Changes in Postindustrial Family Formation: An Empirical Examination of Competing Theories

Mary Brinton , Harvard University
Sinn Won Han, Harvard University

Family formation patterns in the postindustrial world have changed markedly in the past several decades. Fertility rates have declined, cohabitation rates have increased, age at marriage has increased, and non-marital childbearing has become more common in most postindustrial settings. A dominant theoretical explanation for these changes is second demographic transition theory, which posits widespread value change towards individualism and post-materialist concerns. In contrast, gender equity theory emphasizes structural changes in women’s participation in the public sphere and the increasing incompatibility of women’s domestic and public roles. This incompatibility is posited as a driver of change in family formation patterns, and particularly the decline in fertility. We test the predictions of these two competing theories by analyzing fertility decline in 34 societies. We find little support for second demographic transition theory and considerable support for the predictions of gender equity theory.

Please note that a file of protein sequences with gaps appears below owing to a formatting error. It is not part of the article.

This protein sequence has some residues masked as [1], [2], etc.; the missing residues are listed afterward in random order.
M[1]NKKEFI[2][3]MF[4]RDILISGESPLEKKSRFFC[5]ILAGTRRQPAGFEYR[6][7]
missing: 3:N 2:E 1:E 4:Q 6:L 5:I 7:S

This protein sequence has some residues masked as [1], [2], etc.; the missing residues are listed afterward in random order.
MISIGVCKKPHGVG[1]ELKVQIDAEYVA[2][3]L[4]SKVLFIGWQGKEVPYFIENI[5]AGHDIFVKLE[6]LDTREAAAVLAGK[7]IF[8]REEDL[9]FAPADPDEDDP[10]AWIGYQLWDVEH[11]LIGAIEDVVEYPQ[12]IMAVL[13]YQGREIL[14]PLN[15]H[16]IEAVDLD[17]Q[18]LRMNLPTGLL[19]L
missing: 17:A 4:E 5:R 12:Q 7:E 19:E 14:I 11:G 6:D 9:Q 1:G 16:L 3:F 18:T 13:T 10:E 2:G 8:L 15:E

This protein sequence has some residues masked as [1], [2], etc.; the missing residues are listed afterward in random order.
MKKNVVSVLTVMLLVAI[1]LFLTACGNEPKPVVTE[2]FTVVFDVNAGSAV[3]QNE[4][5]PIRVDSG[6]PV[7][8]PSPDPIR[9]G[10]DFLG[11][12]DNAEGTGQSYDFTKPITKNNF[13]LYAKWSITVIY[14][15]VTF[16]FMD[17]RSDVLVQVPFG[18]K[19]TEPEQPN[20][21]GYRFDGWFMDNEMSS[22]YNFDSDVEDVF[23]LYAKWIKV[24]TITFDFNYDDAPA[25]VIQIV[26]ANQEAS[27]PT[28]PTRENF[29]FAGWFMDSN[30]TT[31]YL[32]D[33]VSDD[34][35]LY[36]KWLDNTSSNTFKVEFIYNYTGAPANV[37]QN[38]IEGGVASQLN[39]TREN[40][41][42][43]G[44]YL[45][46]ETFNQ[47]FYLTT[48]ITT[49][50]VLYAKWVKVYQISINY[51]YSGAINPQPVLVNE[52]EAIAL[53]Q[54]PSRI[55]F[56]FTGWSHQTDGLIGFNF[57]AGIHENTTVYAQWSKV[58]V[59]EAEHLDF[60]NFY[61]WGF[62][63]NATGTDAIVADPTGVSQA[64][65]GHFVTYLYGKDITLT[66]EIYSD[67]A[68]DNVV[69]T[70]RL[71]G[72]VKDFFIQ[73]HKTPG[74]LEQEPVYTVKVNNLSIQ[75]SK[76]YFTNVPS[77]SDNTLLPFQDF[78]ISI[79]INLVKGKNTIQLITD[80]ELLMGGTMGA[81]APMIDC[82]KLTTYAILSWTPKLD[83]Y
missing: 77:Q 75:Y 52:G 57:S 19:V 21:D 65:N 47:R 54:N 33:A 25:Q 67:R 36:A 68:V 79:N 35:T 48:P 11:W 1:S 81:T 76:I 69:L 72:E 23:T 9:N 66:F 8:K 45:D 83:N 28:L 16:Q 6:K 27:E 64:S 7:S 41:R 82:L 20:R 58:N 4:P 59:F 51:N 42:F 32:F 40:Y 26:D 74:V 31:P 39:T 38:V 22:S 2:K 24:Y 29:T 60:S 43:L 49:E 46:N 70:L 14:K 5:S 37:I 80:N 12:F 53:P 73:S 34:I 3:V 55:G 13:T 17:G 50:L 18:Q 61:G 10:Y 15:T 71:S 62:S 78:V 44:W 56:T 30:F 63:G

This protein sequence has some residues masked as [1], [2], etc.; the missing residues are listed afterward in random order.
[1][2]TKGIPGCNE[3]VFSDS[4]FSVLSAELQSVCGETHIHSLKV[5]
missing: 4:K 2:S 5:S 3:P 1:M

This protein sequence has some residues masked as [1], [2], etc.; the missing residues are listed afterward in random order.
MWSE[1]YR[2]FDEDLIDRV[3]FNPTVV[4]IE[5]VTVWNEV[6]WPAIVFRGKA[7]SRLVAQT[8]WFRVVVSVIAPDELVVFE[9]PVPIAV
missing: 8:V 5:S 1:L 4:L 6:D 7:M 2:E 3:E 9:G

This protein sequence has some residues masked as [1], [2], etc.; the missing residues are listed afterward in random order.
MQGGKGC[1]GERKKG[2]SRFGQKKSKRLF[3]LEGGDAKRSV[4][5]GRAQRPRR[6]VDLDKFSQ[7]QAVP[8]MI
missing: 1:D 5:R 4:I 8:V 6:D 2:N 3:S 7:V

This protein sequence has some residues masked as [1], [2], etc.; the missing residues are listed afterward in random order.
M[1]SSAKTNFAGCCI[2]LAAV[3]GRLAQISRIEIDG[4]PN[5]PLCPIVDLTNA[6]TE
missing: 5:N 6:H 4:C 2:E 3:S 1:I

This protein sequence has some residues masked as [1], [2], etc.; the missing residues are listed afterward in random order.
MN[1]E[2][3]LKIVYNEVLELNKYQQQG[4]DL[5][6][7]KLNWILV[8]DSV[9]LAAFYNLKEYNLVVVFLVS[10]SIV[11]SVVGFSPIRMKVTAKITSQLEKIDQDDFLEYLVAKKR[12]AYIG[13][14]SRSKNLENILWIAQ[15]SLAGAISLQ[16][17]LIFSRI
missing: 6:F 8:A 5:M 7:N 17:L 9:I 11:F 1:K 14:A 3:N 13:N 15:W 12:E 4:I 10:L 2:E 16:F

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 Presented in Session 12. Gender Inequality and Fertility